Sarah O'Connor

Writer – Playwright – Cannot Save You From The Robot Apocalypse

Want to hear the story of how I had an existential crisis in a cemetery as a child? Then keep on reading!

I’ve visited the cemetery up North where most of my family is buried for as long as I can remember. I couldn’t make sense of the history of it when I was young, the names, the dates, only that it was always hot when we went and that my mom would douse my sister and I in bug spray so we wouldn’t get bitten by black flies.

The one that stands out most to me was when I was five, or possibly younger. I remember being with my sister and parents in the cemetery and some other relatives, possibly a great uncle and aunt and a handful of cousins, maybe even my nana and grandpa. I don’t remember the specifics, vague outlines of who may or may not have been there. The important thing was that even though I understood little about cemeteries two things were important at that visit: 1) I knew that cemeteries were where dead people were buried and 2) I could read.

I was wandering around the cemetery when I happened upon a grave that made me freeze up reading it. Whenever my mom retold the story she would tell me how I turned all white from my face to my toes. Because on the grave stone I saw my first and last name, spelled exactly the same from the “h” at the end of Sarah to the “or” that ends O’Connor. I remember shivering and I remember looking to my parents, my relatives, and saying in a shaky voice “Am I dead?” Because in those short few moments of reading my name and braving the question I believed I was a ghost, that my parents knew I had died and didn’t want to scare or upset me by telling me the truth, that everyone was too nice to tell me I was dead.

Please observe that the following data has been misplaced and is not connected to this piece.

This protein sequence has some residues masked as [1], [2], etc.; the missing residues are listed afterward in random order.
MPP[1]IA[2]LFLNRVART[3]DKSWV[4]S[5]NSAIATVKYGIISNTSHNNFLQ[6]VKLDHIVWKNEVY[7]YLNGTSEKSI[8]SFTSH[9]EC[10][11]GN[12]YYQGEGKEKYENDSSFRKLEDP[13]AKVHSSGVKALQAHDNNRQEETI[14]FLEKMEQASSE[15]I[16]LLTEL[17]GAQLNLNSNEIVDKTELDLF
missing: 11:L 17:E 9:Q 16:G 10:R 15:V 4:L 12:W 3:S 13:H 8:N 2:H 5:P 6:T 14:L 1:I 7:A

They all laughed, the way all adults do when a child asks an absurd question. The Sarah O’Connor on the gravestone was a great-aunt, a great-great-great aunt to my sister and I but that was too complicated and too long to say, one great was suffice. She had died long ago and so it made sense that she was buried in the cemetery with the rest of my ancestors, but my name was the last thing I ever expected to see on a gravestone.

Of course I then got it into my head that I was named after that aunt, that my boring common name was just a smidge more special than the others because it was after a family member. I told this to people at school, I would brag about it to no one in particular until I heard my parents talking to either some other family members or friends (it really doesn’t matter who) and they said “We just let her say that, it makes her feel good.” Which made me stop. I had never felt stupider, more idiotic than then.

It’s weird how much seeing my name on a gravestone changed certain things, made me consider I was a dead little ghost girl to being named after a forgotten relative when really my parents just liked the name Sarah for some reason. Little things and occurrences, no more than a short story that has a lasting impact.


(Inktober Prompt List found here. Image found here.)

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